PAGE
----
PTC are such a great company they really know what they are doing when it comes to Mathcad. PTI are so generous to their users you can even email them and sometimes they give you an answer i know its rare but that's OK - they are busy coding. I am in panicked anticipation, literally frothing at the mouth, to put Mathcad Prime 3.1 through its paces. I am so disappointed however that I will have to wait until I recover from my serious brain injury - the doctor said I may be suffering a delusional episode whatever that is. I have heard that some of the PTC management may have suffered similar injuries as I was told that they were in the bus that hit me.


A.Non wrote:

Some as high as 50K per user for some.

Such as?

Actually, I am genuinely curious about which company asks this price. So still waiting for a reply.

You say " And all the source code comes bundled plus a User’s Guide for the API."

Is it possible to access/purchase just the User's Guide without the source code?

Looks like you have to use Visual Studio and Manually look at each method/function/constant:

PTC Mathcad Prime 3.1 API + SDK | Product Lifecycle Report

I took screen captures of the classes.  If you dig a little more, you can see the parameters for functions and subs, but I couldn't find documentation on what the returned value represents (beside the type that is)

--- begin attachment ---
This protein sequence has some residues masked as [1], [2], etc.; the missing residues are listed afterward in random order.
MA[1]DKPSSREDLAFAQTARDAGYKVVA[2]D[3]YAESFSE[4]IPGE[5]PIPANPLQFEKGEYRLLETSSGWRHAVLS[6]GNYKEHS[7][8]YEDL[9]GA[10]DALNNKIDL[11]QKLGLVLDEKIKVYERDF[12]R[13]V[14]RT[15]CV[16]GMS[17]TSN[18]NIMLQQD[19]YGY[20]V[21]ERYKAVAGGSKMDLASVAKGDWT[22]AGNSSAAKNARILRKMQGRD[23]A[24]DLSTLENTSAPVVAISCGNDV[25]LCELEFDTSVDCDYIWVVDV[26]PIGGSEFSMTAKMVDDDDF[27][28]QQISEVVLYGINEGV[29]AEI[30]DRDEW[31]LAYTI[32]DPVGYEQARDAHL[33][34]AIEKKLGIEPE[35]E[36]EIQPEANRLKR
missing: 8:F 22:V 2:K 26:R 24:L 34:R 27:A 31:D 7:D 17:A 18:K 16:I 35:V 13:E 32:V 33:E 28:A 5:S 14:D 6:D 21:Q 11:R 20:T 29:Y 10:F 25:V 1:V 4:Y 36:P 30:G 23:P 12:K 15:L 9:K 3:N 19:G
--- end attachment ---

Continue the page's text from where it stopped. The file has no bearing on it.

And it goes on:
Hope this helps, it sure is more information then what Mathcad is willing to provide.



How do I add or load TLB in object broswer of VS.

I tried it but got the following error.

"The ActiveX type library 'C:\.....\....tlb` was exported from a .NET assembly and cannot be added as a reference.

Add a reference to the .NET assembly instead'.

How do I fix it?



I installed Visual Studio Express and opened MathcadPrimeAutomation.tlb. This may beyond my abilities, but always looking to learn. Could you recommend some guidance on learning how to use Visual Studio Express with an API? Just received a $50 gift certificate to Amazon. I am looking to integrate Prime 3.1 with SolidWorks.


24-Ruby II

It is also interesting to me.

Are you looking at learning a language?  Or are you interested in learning how to use Visual Studio?



I am not a programmer but a Mechanical Engineering.  My programming experience goes back to Fortran IV and lately Python.  I would like to learn a programming  language that would support API development.  Several of the program packages (SolidWorks, Mathcad, Orcaflex) I use support API.  It seems there are several ways to write APIs (C, C++, C#, Visual Basic).  Could you recommend programing language (maybe Visual Basic) and book that would give me good insight into APIs?